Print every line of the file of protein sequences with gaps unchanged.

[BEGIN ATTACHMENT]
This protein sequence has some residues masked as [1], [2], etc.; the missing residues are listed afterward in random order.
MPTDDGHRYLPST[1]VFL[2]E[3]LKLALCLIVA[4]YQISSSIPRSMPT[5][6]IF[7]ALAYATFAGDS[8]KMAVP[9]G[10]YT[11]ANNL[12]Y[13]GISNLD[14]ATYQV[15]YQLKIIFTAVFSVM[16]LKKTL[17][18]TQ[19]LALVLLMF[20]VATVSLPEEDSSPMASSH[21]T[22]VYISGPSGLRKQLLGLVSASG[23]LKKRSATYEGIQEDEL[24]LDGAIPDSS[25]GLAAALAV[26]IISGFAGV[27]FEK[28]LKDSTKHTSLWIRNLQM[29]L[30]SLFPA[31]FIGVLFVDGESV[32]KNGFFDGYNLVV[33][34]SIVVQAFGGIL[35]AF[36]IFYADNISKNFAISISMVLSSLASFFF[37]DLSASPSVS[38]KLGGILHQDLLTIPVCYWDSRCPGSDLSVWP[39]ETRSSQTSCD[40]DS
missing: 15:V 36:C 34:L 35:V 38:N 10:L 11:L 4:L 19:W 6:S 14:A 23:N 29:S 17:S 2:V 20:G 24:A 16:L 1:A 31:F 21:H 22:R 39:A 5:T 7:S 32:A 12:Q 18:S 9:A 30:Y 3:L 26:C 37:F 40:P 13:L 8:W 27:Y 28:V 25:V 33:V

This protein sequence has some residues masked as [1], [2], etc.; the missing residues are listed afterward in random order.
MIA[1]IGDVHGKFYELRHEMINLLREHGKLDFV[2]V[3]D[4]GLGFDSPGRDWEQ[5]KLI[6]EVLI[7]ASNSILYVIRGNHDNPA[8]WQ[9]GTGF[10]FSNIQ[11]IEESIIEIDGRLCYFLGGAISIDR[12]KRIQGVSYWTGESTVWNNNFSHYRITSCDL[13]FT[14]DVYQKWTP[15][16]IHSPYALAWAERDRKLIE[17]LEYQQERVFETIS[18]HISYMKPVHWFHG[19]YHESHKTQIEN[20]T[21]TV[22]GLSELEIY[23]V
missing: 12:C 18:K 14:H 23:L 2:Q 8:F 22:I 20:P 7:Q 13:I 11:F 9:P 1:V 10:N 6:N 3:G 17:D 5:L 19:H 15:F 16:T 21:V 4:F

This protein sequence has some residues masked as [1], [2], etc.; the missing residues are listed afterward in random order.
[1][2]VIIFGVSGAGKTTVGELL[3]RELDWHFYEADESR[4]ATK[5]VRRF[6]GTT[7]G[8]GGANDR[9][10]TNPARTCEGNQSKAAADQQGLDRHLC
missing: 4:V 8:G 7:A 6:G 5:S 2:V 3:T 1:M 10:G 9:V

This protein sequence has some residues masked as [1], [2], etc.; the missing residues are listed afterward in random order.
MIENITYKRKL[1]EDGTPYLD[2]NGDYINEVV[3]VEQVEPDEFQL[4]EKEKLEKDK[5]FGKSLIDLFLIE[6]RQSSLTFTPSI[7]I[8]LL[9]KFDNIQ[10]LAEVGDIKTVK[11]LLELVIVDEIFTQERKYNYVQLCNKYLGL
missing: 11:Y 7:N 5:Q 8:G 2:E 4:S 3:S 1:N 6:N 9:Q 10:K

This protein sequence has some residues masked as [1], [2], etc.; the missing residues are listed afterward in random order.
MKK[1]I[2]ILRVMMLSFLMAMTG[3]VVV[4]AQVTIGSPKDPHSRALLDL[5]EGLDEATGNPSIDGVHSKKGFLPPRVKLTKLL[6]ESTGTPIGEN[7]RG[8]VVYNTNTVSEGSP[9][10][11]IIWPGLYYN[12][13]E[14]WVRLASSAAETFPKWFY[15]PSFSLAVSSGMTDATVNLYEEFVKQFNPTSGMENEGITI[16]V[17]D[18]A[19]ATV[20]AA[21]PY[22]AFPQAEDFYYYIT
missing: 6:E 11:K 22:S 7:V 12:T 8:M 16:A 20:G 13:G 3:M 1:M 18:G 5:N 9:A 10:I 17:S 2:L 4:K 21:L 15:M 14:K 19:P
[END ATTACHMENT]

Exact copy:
This protein sequence has some residues masked as [1], [2], etc.; the missing residues are listed afterward in random order.
MPTDDGHRYLPST[1]VFL[2]E[3]LKLALCLIVA[4]YQISSSIPRSMPT[5][6]IF[7]ALAYATFAGDS[8]KMAVP[9]G[10]YT[11]ANNL[12]Y[13]GISNLD[14]ATYQV[15]YQLKIIFTAVFSVM[16]LKKTL[17][18]TQ[19]LALVLLMF[20]VATVSLPEEDSSPMASSH[21]T[22]VYISGPSGLRKQLLGLVSASG[23]LKKRSATYEGIQEDEL[24]LDGAIPDSS[25]GLAAALAV[26]IISGFAGV[27]FEK[28]LKDSTKHTSLWIRNLQM[29]L[30]SLFPA[31]FIGVLFVDGESV[32]KNGFFDGYNLVV[33][34]SIVVQAFGGIL[35]AF[36]IFYADNISKNFAISISMVLSSLASFFF[37]DLSASPSVS[38]KLGGILHQDLLTIPVCYWDSRCPGSDLSVWP[39]ETRSSQTSCD[40]DS
missing: 15:V 36:C 34:L 35:V 38:N 10:L 11:L 4:L 19:W 6:S 14:A 23:N 29:S 17:S 2:V 20:G 24:A 16:L 1:A 31:F 21:H 22:R 39:A 5:T 7:S 32:A 12:Q 18:S 9:A 30:Y 3:L 26:C 37:F 40:P 13:L 8:W 27:Y 28:V 25:V 33:V

This protein sequence has some residues masked as [1], [2], etc.; the missing residues are listed afterward in random order.
MIA[1]IGDVHGKFYELRHEMINLLREHGKLDFV[2]V[3]D[4]GLGFDSPGRDWEQ[5]KLI[6]EVLI[7]ASNSILYVIRGNHDNPA[8]WQ[9]GTGF[10]FSNIQ[11]IEESIIEIDGRLCYFLGGAISIDR[12]KRIQGVSYWTGESTVWNNNFSHYRITSCDL[13]FT[14]DVYQKWTP[15][16]IHSPYALAWAERDRKLIE[17]LEYQQERVFETIS[18]HISYMKPVHWFHG[19]YHESHKTQIEN[20]T[21]TV[22]GLSELEIY[23]V
missing: 12:C 18:K 14:H 23:L 2:Q 8:F 22:I 20:P 7:Q 13:I 11:F 9:P 1:V 10:N 6:N 3:G 17:D 5:L 19:H 15:F 16:T 21:V 4:F

This protein sequence has some residues masked as [1], [2], etc.; the missing residues are listed afterward in random order.
[1][2]VIIFGVSGAGKTTVGELL[3]RELDWHFYEADESR[4]ATK[5]VRRF[6]GTT[7]G[8]GGANDR[9][10]TNPARTCEGNQSKAAADQQGLDRHLC
missing: 4:V 8:G 7:A 6:G 5:S 2:V 3:T 1:M 10:G 9:V

This protein sequence has some residues masked as [1], [2], etc.; the missing residues are listed afterward in random order.
MIENITYKRKL[1]EDGTPYLD[2]NGDYINEVV[3]VEQVEPDEFQL[4]EKEKLEKDK[5]FGKSLIDLFLIE[6]RQSSLTFTPSI[7]I[8]LL[9]KFDNIQ[10]LAEVGDIKTVK[11]LLELVIVDEIFTQERKYNYVQLCNKYLGL
missing: 11:Y 7:N 5:Q 8:G 2:E 4:S 3:S 1:N 6:N 9:Q 10:K

This protein sequence has some residues masked as [1], [2], etc.; the missing residues are listed afterward in random order.
MKK[1]I[2]ILRVMMLSFLMAMTG[3]VVV[4]AQVTIGSPKDPHSRALLDL[5]EGLDEATGNPSIDGVHSKKGFLPPRVKLTKLL[6]ESTGTPIGEN[7]RG[8]VVYNTNTVSEGSP[9][10][11]IIWPGLYYN[12][13]E[14]WVRLASSAAETFPKWFY[15]PSFSLAVSSGMTDATVNLYEEFVKQFNPTSGMENEGITI[16]V[17]D[18]A[19]ATV[20]AA[21]PY[22]AFPQAEDFYYYIT
missing: 6:E 11:K 22:S 7:V 12:T 8:M 16:A 20:G 13:G 3:M 1:M 18:G 5:N 9:A 10:I 17:S 2:L 4:K 21:L 15:M 14:K 19:P